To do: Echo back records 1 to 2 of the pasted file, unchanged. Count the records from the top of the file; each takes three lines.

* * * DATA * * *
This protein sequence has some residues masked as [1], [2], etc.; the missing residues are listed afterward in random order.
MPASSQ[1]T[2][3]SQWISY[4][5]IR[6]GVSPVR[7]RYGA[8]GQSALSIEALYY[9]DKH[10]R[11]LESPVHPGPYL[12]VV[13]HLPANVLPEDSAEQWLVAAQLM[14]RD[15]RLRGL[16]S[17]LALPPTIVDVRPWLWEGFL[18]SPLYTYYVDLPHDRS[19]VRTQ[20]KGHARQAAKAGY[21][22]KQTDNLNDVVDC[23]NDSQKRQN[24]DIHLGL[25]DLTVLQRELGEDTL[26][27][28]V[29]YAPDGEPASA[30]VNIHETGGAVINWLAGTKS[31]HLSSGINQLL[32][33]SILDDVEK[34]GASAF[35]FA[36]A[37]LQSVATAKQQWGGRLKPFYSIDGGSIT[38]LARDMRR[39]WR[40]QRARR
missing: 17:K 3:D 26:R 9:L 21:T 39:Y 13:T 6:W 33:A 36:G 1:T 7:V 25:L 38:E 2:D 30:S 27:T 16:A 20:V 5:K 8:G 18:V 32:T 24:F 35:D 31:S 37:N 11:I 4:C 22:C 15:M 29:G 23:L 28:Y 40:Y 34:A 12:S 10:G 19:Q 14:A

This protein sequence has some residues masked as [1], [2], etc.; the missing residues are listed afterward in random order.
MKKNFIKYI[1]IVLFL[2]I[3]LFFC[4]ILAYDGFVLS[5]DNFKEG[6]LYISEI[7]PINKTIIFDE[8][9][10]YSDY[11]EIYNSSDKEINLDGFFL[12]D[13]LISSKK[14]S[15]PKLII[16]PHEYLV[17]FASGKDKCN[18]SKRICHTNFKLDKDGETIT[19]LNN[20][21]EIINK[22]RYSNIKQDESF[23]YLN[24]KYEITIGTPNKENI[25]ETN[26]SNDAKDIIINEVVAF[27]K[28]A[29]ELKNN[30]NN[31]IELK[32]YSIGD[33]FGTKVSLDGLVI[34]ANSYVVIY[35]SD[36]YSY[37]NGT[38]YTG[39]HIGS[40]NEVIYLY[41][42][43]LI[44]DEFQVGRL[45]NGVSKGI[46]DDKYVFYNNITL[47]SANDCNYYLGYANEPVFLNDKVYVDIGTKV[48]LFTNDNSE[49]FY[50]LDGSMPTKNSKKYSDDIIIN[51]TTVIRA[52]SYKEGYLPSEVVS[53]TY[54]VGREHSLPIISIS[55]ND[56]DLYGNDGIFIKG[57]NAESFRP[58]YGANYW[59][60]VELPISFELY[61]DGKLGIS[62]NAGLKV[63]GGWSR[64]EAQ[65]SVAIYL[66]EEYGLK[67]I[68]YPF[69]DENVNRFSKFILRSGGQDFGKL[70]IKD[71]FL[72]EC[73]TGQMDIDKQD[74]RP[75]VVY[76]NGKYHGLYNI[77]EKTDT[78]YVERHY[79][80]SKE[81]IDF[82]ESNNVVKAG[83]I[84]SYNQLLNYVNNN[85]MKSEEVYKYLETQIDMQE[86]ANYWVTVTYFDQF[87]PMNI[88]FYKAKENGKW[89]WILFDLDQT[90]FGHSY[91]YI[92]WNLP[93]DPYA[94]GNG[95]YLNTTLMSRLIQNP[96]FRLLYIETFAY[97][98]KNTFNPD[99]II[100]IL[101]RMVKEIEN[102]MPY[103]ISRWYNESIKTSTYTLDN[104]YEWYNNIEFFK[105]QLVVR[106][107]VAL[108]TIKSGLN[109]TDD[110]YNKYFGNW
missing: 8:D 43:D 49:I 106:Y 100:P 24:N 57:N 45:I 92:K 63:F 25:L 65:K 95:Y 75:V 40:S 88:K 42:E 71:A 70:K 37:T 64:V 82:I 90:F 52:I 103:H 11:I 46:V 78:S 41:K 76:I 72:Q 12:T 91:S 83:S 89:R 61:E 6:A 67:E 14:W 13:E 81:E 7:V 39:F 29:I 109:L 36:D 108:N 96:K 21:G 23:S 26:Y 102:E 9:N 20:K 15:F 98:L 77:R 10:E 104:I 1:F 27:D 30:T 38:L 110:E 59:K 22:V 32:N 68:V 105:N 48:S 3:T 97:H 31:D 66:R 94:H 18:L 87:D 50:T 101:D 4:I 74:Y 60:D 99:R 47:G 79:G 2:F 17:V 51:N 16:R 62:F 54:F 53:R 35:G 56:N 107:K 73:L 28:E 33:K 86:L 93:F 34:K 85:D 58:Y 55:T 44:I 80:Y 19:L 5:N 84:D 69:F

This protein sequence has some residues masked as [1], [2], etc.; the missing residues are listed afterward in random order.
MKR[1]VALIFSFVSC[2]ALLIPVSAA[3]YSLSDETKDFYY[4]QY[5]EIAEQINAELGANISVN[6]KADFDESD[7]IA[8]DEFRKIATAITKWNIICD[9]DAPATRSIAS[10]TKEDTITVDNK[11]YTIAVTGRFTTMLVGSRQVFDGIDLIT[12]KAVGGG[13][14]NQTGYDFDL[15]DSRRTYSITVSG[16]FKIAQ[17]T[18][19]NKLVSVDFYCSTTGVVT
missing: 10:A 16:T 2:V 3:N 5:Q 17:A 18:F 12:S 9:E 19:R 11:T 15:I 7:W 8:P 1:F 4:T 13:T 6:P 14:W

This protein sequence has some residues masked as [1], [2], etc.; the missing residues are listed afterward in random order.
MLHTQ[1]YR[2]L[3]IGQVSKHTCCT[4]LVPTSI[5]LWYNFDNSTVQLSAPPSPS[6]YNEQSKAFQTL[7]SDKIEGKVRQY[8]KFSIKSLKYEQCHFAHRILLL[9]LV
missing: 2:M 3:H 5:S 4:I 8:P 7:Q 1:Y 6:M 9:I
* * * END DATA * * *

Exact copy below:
This protein sequence has some residues masked as [1], [2], etc.; the missing residues are listed afterward in random order.
MPASSQ[1]T[2][3]SQWISY[4][5]IR[6]GVSPVR[7]RYGA[8]GQSALSIEALYY[9]DKH[10]R[11]LESPVHPGPYL[12]VV[13]HLPANVLPEDSAEQWLVAAQLM[14]RD[15]RLRGL[16]S[17]LALPPTIVDVRPWLWEGFL[18]SPLYTYYVDLPHDRS[19]VRTQ[20]KGHARQAAKAGY[21][22]KQTDNLNDVVDC[23]NDSQKRQN[24]DIHLGL[25]DLTVLQRELGEDTL[26][27][28]V[29]YAPDGEPASA[30]VNIHETGGAVINWLAGTKS[31]HLSSGINQLL[32][33]SILDDVEK[34]GASAF[35]FA[36]A[37]LQSVATAKQQWGGRLKPFYSIDGGSIT[38]LARDMRR[39]WR[40]QRARR
missing: 17:K 3:D 26:R 9:L 21:T 39:Y 13:T 6:W 33:A 36:G 1:T 7:V 25:L 38:E 2:D 30:S 27:T 16:A 20:V 5:K 8:G 18:V 32:T 24:F 35:D 31:S 37:N 11:I 4:C 22:C 15:M 29:G 23:L 28:Y 40:Y 34:A 12:S 10:G 19:Q 14:A

This protein sequence has some residues masked as [1], [2], etc.; the missing residues are listed afterward in random order.
MKKNFIKYI[1]IVLFL[2]I[3]LFFC[4]ILAYDGFVLS[5]DNFKEG[6]LYISEI[7]PINKTIIFDE[8][9][10]YSDY[11]EIYNSSDKEINLDGFFL[12]D[13]LISSKK[14]S[15]PKLII[16]PHEYLV[17]FASGKDKCN[18]SKRICHTNFKLDKDGETIT[19]LNN[20][21]EIINK[22]RYSNIKQDESF[23]YLN[24]KYEITIGTPNKENI[25]ETN[26]SNDAKDIIINEVVAF[27]K[28]A[29]ELKNN[30]NN[31]IELK[32]YSIGD[33]FGTKVSLDGLVI[34]ANSYVVIY[35]SD[36]YSY[37]NGT[38]YTG[39]HIGS[40]NEVIYLY[41][42][43]LI[44]DEFQVGRL[45]NGVSKGI[46]DDKYVFYNNITL[47]SANDCNYYLGYANEPVFLNDKVYVDIGTKV[48]LFTNDNSE[49]FY[50]LDGSMPTKNSKKYSDDIIIN[51]TTVIRA[52]SYKEGYLPSEVVS[53]TY[54]VGREHSLPIISIS[55]ND[56]DLYGNDGIFIKG[57]NAESFRP[58]YGANYW[59][60]VELPISFELY[61]DGKLGIS[62]NAGLKV[63]GGWSR[64]EAQ[65]SVAIYL[66]EEYGLK[67]I[68]YPF[69]DENVNRFSKFILRSGGQDFGKL[70]IKD[71]FL[72]EC[73]TGQMDIDKQD[74]RP[75]VVY[76]NGKYHGLYNI[77]EKTDT[78]YVERHY[79][80]SKE[81]IDF[82]ESNNVVKAG[83]I[84]SYNQLLNYVNNN[85]MKSEEVYKYLETQIDMQE[86]ANYWVTVTYFDQF[87]PMNI[88]FYKAKENGKW[89]WILFDLDQT[90]FGHSY[91]YI[92]WNLP[93]DPYA[94]GNG[95]YLNTTLMSRLIQNP[96]FRLLYIETFAY[97][98]KNTFNPD[99]II[100]IL[101]RMVKEIEN[102]MPY[103]ISRWYNESIKTSTYTLDN[104]YEWYNNIEFFK[105]QLVVR[106][107]VAL[108]TIKSGLN[109]TDD[110]YNKYFGNW
missing: 8:D 43:D 49:I 106:Y 100:P 24:N 57:N 45:I 92:K 63:F 25:L 65:K 95:Y 75:V 40:S 88:K 42:E 71:A 70:K 37:T 64:V 82:I 90:F 52:I 103:H 11:I 46:V 78:S 41:K 76:I 72:Q 12:T 91:S 83:S 89:R 61:E 6:A 67:E 14:W 13:E 81:E 7:V 39:F 29:I 109:L 36:D 108:N 96:K 21:G 23:S 26:Y 102:E 9:N 20:K 15:F 98:L 77:R 10:E 104:I 1:F 27:D 30:T 38:L 110:E 59:K 22:V 32:N 68:V 105:N 48:S 3:T 97:H 31:D 66:R 94:H 18:L 87:D 50:T 101:D 4:I 74:Y 60:D 99:R 47:G 79:G 2:F 17:V 51:N 16:R 62:F 54:F 53:R 35:G 56:N 107:K 73:L 28:E 33:K 86:L 93:F 34:K 85:D 58:Y 55:T 44:I 80:Y 19:L 5:N 84:D 69:F